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[cancer] What the oncologist has said, coming off of chemo

We met with the oncologist prior to the twelfth infusion session, as we do. Blood chemistry showed white cell count still holding, but my neutrophil count is rather down. This is a precursor to a white cell crash, and if we were having a thirteenth session, it would probably have been postponed to allow me to recover somewhat. Nonetheless, the general consensus is that immune system has held up remarkably well.

We went through the series of prepared questions, which the oncologist seemed impressed with. Roughly in order, here’s what we’ve learned.

I will have quarterly CT scans as followup until I’ve been clear for a year. Then we will switch to semiannual scans, which will run up to the balance of five years, assuming there are no further metastases or other oncological events in the mean time. The first CT scan is scheduled for Friday, 7/16, along with bloodwork, with an oncology consultation for 7/19 to discuss the results.

PET scans will not be indicated unless spots are found on any round of CT scans, so I don’t foresee a return to nuclear medicine as part of the basic followup process.

With respect to the scanning process, I have elected to retain my chest port for at least a year. This means monthly visits to the infusion center to have the needle set and the port flushed. Where possible, I will time these to CT scans and bloodwork to minimize my trips to the clinic. As the port has sunk and tilted, it is possible that eventually the port will become physically inaccessible, though no one seems too concerned about this.

I will be returning to my colorectal surgeon for my colon followups, unless they elect to refer me elsewhere. I have written to ask for an appointment in early August. I expect these to be annual, as before, unless something unusual is discovered in the process.

My permission to resume ordinary physical activities, as well as travel, is “as tolerated.” This is what I expected to hear. Within two weeks I can stop considering myself immunocompromised, and within four weeks I can stop considering my bodily emissions (sweat, saliva, urine, feces, ejaculate, etc.) cytotoxic except for situations where pregnancy might be possible. (Which is to say, none in my case.) For those purpose, I am considered cytotoxic or three months.

Also within four weeks my bleeding risk tapers off, so I can return to the dentist and seek out my tattoo.

The peripheral neuropathy may continue to get worse, and could take up to two years to resolve. The oncologist doesn’t think it’s likely to be permanent in my case, but that is a possibility.

When I asked about my behaviors and self-monitoring going forward, given that the cancers have been largely invisible to me, her response was “exercise more, eat healthy.” I can get behind this.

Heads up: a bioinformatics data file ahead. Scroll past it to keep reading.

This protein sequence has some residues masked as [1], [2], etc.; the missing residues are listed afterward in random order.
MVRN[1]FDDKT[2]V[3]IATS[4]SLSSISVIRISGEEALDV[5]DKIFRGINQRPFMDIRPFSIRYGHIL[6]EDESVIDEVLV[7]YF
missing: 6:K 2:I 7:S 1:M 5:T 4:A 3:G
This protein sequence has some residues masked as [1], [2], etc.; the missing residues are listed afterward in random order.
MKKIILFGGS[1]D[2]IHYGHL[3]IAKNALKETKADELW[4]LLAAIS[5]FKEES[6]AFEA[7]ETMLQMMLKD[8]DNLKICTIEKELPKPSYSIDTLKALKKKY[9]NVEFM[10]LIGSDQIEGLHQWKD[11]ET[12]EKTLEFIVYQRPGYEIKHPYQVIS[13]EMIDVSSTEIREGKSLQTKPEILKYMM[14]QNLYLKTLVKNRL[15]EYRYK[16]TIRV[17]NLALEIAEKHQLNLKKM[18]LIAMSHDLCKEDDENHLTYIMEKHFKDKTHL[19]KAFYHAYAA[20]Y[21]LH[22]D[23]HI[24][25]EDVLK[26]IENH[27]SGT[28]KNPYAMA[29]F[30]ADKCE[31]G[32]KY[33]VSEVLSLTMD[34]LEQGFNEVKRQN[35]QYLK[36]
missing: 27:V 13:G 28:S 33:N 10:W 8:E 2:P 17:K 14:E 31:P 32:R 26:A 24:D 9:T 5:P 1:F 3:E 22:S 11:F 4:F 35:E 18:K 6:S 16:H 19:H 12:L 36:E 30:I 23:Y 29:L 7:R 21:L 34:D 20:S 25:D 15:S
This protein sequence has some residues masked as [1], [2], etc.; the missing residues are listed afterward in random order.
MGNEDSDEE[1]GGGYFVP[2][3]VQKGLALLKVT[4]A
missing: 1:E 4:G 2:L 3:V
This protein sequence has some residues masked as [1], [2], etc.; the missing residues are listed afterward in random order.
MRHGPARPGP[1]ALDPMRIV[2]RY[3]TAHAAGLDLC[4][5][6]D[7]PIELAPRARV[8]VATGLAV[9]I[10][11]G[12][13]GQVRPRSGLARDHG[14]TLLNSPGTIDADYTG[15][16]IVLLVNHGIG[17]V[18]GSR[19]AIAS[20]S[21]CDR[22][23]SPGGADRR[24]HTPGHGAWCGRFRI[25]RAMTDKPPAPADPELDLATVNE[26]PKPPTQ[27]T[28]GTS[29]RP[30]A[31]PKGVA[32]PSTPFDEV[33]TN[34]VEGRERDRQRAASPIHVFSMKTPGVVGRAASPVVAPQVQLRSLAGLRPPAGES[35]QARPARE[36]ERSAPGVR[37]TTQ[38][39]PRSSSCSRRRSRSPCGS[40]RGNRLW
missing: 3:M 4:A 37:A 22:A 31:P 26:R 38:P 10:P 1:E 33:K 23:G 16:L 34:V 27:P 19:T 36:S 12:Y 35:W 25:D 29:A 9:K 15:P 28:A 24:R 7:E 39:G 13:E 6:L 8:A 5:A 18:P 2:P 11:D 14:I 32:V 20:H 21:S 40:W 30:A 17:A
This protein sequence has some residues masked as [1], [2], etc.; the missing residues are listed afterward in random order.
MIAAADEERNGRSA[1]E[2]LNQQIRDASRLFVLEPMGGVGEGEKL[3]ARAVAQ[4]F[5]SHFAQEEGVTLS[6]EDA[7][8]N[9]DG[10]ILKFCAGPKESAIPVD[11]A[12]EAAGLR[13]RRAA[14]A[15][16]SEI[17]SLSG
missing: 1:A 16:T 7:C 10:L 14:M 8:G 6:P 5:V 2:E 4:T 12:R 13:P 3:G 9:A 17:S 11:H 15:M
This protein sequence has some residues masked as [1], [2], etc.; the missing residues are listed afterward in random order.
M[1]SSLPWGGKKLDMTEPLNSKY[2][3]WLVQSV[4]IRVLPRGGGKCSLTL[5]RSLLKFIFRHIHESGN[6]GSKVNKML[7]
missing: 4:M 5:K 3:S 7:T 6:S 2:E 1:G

There were a couple of parts of the conversation that were a little more difficult for me.

One, my CEA levels have gone sharply up in the last six months, tripling from their historical baseline since 2008. I am still within the normal range. CEA is loosely correlated with tumor growth, but not reliably so. In my case, my CEA levels stayed low through the entire primary cancer, which is an indicator that it’s not useful for inferring tumor growth in my system. As my colorectal surgeon said at the time, for some people it’s naturally low (me), for some people it’s naturally elevated, and for some people it’s correlated with tumor development. The oncologist is not concerned about the elevated levels, since it is still within norms. I find the trend line concerning, but am perfectly willing to believe this is a chemo artefact, especially given our prior experiences with the documented unreliability of the test for me personally.

The other part that has given me a lot of mental pause and emotional difficulty is the oncologist’s statement that in my situation there’s about a 40% chance of metastasis recurring. If I stay clean, this declines to 10% over the next three years, and somewhere lower than that but non-zero after five years, which is my baseline risk going forward. Let’s just say I wouldn’t bet money on 60% odds of success in the normal course of events.

I have to say that the prospect of the mental, emotional, lifestyle and financial costs of going through another round of deeper, harsher chemo is deeply challenging to me. As I do with everything, I will process this and work my around it, or through it, as needed. But I’ve really been struggling with this bit. As keeps being pointed out to me, 40% chance of recurrence is 60% chance of staying clean, which only improves with time. But the very idea of doing this again fills me with such pain and horror.

In connection with this, the oncologist said they didn’t think the age of onset indicated any unusual aggressiveness on the part of my cancer. She was a more vague about the meaning of a metastasis in a cancer which had been staged (incorrectly in retrospect) at Stage I.

So, basically, good news tinged with some fear and worry. And I know from statistics. Cancer is all about statistics — as a doctor friend who has much the same cancer history I do said, “Oncology is voodoo medicine.” It’s guesswork, statistics and idiosyncratic response. We’ll only know we didn’t succeed if we lose. I feel a bit like I have a shotgun duct-taped to my forehead, to misquote William Gibson. But that’s life, and I have to run with it.

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